The national language debate is back in Tamil Nadu, and this time, it has stirred up a nation-wide Twitter storm. The hashtag #StopHindiChauvinism has been trending on social media as several Tamilians take to Twitter to vent their anger over the perceived imposition of Hindi on the state by the central government.
At the centre of this debate are little white and yellow milestones that dot the national highways of Tamil Nadu. Last week, English signs were being erased from these milestones by the National Highways Authority of India and replaced with Hindi signs instead, reported The New Indian Express. Milestones on NH 75, which connects cities in Karnataka and Tamil Nadu, now reportedly have signs only in Kannada, Tamil and Hindi. Similarly, NH 77 which connects Krishnagiri district in Tamil Nadu with Pondicherry has been reported to have place names written only in Tamil and Hindi.
This weeding out of English has raised concerns over the inconvenience that might be caused to travellers, truckers and medical tourists from other states. Moreover, it is regarded as a violation of the three-language road signage policy - which must include the regional language, Hindi and English.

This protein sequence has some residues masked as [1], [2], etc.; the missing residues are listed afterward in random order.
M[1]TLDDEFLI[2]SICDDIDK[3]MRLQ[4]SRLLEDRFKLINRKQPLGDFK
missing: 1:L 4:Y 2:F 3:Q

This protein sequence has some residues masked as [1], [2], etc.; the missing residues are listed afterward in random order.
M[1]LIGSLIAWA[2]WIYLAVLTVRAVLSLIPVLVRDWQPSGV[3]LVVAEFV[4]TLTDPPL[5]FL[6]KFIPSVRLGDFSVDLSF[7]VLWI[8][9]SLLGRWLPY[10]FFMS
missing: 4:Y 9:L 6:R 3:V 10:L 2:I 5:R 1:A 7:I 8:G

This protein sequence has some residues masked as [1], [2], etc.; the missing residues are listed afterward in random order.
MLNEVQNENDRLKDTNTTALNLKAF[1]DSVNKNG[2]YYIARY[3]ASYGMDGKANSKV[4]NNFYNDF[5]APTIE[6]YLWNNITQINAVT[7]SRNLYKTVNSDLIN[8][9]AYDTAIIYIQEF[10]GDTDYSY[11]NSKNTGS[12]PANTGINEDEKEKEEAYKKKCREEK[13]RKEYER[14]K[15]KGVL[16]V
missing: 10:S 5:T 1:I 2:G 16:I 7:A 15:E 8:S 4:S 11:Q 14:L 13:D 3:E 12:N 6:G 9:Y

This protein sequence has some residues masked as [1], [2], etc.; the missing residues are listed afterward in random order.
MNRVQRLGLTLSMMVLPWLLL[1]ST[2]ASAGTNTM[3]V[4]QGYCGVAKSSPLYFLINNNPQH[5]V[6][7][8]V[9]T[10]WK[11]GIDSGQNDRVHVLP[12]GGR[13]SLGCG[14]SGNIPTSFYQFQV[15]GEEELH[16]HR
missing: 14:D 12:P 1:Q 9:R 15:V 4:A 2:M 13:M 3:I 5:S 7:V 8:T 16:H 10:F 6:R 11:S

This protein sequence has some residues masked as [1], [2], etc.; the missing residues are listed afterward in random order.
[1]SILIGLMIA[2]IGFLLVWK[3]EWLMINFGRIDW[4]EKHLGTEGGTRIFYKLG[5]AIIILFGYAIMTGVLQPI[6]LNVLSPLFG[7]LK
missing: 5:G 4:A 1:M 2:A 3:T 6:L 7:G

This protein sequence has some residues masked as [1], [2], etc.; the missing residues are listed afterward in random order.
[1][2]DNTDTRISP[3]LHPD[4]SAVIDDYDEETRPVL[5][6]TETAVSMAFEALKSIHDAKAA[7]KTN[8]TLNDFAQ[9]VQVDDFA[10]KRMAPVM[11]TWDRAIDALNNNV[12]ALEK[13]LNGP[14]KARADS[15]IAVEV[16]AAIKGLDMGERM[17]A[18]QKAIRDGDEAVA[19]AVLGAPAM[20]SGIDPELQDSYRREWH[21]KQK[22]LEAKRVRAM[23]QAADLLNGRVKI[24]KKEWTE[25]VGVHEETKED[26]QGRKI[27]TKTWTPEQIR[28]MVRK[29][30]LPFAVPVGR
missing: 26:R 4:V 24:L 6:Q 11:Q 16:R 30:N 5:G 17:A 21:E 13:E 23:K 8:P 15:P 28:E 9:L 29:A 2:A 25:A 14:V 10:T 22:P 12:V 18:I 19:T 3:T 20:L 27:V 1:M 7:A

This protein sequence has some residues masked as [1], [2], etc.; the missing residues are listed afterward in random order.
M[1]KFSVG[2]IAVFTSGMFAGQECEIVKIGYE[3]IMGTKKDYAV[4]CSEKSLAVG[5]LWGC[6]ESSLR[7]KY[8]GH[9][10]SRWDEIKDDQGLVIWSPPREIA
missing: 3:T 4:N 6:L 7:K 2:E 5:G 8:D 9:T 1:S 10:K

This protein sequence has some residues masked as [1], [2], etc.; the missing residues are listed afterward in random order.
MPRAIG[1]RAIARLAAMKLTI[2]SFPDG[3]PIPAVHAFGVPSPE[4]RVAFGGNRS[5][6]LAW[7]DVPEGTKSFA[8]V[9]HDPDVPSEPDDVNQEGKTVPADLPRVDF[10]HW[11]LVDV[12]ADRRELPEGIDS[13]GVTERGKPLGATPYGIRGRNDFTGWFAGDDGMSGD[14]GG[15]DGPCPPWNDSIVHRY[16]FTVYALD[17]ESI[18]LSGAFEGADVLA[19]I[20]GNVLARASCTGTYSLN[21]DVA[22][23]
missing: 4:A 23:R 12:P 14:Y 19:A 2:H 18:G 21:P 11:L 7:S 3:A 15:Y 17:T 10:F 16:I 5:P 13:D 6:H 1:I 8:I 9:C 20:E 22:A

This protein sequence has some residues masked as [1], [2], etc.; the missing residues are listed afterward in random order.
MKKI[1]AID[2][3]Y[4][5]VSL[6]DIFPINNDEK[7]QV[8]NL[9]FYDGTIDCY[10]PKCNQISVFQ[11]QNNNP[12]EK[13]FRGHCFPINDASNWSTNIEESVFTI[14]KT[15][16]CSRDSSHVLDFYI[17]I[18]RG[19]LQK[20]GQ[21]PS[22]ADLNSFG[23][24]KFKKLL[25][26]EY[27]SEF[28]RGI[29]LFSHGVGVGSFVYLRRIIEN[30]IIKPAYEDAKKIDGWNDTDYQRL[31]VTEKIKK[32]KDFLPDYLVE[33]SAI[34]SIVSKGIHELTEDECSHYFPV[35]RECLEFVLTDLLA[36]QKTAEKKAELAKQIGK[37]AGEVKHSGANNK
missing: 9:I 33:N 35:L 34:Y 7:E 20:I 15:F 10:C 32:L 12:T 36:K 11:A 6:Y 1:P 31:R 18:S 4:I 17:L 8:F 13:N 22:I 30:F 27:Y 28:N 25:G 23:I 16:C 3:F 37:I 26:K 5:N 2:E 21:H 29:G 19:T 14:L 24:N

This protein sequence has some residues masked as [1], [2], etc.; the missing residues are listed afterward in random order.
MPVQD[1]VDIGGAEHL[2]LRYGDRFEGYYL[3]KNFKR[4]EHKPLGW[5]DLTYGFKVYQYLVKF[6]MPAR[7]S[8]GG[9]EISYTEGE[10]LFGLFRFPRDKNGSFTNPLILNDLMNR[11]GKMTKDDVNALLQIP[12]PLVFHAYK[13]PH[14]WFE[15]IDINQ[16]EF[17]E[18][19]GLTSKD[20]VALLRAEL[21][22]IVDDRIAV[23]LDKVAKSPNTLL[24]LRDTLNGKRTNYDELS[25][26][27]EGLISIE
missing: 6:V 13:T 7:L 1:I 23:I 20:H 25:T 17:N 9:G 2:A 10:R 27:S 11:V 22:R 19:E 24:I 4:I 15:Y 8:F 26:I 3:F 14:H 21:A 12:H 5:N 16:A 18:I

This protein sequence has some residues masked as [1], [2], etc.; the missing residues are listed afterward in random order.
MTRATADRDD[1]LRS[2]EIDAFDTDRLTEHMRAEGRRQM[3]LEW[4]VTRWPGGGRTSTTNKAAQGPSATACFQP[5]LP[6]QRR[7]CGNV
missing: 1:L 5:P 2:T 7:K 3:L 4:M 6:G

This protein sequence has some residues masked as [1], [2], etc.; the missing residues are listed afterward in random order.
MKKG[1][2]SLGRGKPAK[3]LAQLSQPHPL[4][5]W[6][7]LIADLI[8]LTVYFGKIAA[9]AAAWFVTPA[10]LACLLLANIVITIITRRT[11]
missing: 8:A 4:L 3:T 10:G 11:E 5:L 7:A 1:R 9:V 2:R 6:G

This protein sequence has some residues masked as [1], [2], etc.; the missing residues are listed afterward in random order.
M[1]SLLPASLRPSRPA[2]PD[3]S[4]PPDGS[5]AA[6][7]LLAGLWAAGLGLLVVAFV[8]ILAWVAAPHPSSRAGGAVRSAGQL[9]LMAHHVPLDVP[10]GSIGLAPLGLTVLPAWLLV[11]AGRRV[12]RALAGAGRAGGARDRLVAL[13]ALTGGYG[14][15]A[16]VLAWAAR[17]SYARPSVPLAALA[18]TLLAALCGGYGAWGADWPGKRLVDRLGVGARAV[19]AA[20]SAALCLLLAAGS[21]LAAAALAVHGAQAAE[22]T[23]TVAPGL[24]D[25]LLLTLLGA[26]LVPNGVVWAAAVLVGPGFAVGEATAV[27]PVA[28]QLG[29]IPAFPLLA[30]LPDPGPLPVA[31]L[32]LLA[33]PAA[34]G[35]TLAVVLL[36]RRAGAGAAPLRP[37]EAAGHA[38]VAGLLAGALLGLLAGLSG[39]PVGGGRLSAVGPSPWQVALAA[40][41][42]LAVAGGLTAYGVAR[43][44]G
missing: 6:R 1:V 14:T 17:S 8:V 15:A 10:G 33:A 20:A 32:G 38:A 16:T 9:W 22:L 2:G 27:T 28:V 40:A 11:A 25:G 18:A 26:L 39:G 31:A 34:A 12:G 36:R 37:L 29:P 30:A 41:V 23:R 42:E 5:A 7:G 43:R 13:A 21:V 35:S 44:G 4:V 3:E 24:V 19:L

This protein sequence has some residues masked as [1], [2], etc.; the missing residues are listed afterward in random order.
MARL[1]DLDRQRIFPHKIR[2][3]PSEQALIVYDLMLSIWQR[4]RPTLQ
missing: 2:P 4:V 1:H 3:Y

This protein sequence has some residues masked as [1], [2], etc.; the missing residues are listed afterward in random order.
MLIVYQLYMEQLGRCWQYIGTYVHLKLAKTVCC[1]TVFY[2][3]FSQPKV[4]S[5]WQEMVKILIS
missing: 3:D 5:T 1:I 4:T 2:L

But the entry of Hindi into these milestones, in the place of English, seems to have touched a raw nerve among the people of Tamil Nadu. Tamilians have historically strongly opposed the imposition of Hindi on the state. In 1965, when Hindi was to be made the sole official language of the country, anti-Hindi agitations peaked in the state resulting in two months of violence, arson and looting spread across the state.
Following media reports on the milestones, leaders of Tamil Nadu political parties like Dravida Munnetra Kazhagam and Pattali Makkal Katchi have issued warnings of large-scale protests if the centre continued to push for Hindi at the expense of other languages.
“This shows bringing Hindi hegemony through the backdoor in Tamil Nadu,” said MK Stalin, DMK’s working president, in a statement to the press.
Meanwhile, social media users argue that while Hindi may be an official language, it is not the national language of the country and cannot be forced on non-Hindi states.
Several social media users from other states across the country have voiced their protest against the move to replace English with Hindi on highway milestones. Lashing out against Twitter users who asked “Why can’t you learn Hindi?”, people from Karnataka, Andhra Pradesh and even Bihar joined in the clamour against the imposition of Hindi.